A Comprehensive Strategy to Combat the Opioid Crisis Must Include Expanding Access to Naloxone

Across the United States, we have seen the devastating toll of COVID-19, as well as the ripple effect it has had on the ongoing opioid crisis. The opioid epidemic was impacting our society well before the pandemic, and opioid overdose fatalities continue to hurt more individuals and families than ever seen before.

In March, the Collaborative for Effective Prescription Opioid Policies brought federal regulators, health leaders, prevention and treatment advocates, industry and other stakeholders together to discuss strategies that work to equip more individuals and communities with a potentially lifesaving overdose reversal medication. Their experience tells us an accidental overdose can happen almost anywhere and reminds us that everyone – policymakers, advocates, and citizens – plays a role in efforts to provide the tools to combat the opioid crisis, including naloxone.

The latest data available from the Centers for Disease Control and Prevention indicates that more than 90,000 drug overdose deaths occurred in the United States in the 12-month period ending in November 2020, the largest number of drug overdoses for a 12-month period ever recorded. By any measure, this is a shocking statistic – and behind it are stories of family members and neighbors who could have been revived and saved. We cannot accept this condition when we know we have tools to prevent an accidental overdose from becoming fatal. There’s no one answer to tackle the crisis, but there must be an effort to save more lives and help more people on their journey to recovery by increasing access to opioid overdose reversal medications and creating stronger linkages between naloxone distribution, treatment and recovery services.

Widespread access to naloxone is critical because an accidental overdose can and does happen virtually anywhere and at any moment. While all 50 states already have a mechanism to provide naloxone to individuals without a prescription, known as a “standing order,” the reality is many at-risk people don’t know these policies exist. While standing-order prescription policy is one very important step to ensuring access to naloxone, there is more that can be done to provide naloxone to individuals who remain unaware of their risk for an accidental overdose. To date, 13 states – Arizona, Arkansas, California, Colorado, Florida, New Jersey, New Mexico, Ohio, Rhode Island, South Carolina, Virginia, Vermont, Washington – have passed “co-prescribing” legislation, which requires a health care provider to offer and/or prescribe an opioid overdose reversal medication alongside an opioid medication for at-risk patients, based on CDC “high risk” criteria.

At the federal level, regulators have recognized the need to better communicate to patients about the potential risks of opioid medications and implement solutions to protect these individuals from fatal overdose. In 2020, the U.S. Food and Drug Administration released drug safety labeling changes that acknowledge the value and impact that providers can have in educating patients about the risks associated with opioid medications. The FDA now encourages all health care professionals to discuss the availability of naloxone with patients who are prescribed opioids, and to consider prescribing it to patients who are at increased risk of an accidental overdose.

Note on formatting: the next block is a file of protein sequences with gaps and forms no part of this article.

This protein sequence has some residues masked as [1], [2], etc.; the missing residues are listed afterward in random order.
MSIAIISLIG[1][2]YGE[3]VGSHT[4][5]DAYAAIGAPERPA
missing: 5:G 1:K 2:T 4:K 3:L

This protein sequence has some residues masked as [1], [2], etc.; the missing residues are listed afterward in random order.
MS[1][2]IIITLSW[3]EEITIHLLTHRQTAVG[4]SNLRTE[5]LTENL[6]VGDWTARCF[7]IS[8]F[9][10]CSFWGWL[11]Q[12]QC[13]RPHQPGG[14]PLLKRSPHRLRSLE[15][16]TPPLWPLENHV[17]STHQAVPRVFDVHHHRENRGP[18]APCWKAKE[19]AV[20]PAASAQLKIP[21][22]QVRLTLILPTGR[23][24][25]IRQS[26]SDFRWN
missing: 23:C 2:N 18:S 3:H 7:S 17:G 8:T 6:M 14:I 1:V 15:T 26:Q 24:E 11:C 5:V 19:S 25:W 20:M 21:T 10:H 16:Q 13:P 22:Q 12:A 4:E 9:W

Naloxone also should be made more widely available in community settings. We must empower those at-risk individuals who don’t have touchpoints with a health care provider to have immediate access to naloxone outside of the doctor’s office, hospital emergency room or pharmacy. For example, we can encourage more community-based programs, many of which already perform the critical function of teaching individuals who use or misuse drugs about their risk of accidental overdose, to distribute naloxone to these individuals. We can train more law enforcement officers and other first responders to use naloxone. We can help increase the distribution of naloxone by correctional facilities to discharged inmates identified as being at risk of an overdose. And we can better share information about how to access naloxone in community-based settings, such as in schools and libraries.

Finally, creating a stronger connection between the distribution and use of naloxone and treatment and recovery services is critical, as a person’s journey doesn’t end after they recover from an overdose. We must ensure each of them is rapidly connected with treatment resources, has guaranteed access to community access points for naloxone and receives the right information and peer recovery support services.

Our discussions with stakeholders – and the terrible events that are playing out across the country – make clear there is not a “silver bullet” solution to the complex opioid crisis. Instead, we must take an “all of the above” approach, which requires action from individuals, communities, health providers and plans, industry, and federal and state policymakers. The incredible work happening across the country reminds us what can beat this epidemic – and why we can’t stop fighting to protect our loved ones and neighbors from the potential harms of opioids.


The Hon. Mary Bono is a former United States congresswoman who represented California’s 44th and 45th districts between 1998-2013 and currently serves as the chairman of the board of the Community Anti-Drug Coalitions of America and Mothers Against Prescription Drug Abuse.

Major Gen. Barrye L. Price, Ph.D., is the president and CEO of the Community Anti-Drug Coalitions of America and previously served within the U.S. Army for 31 years.

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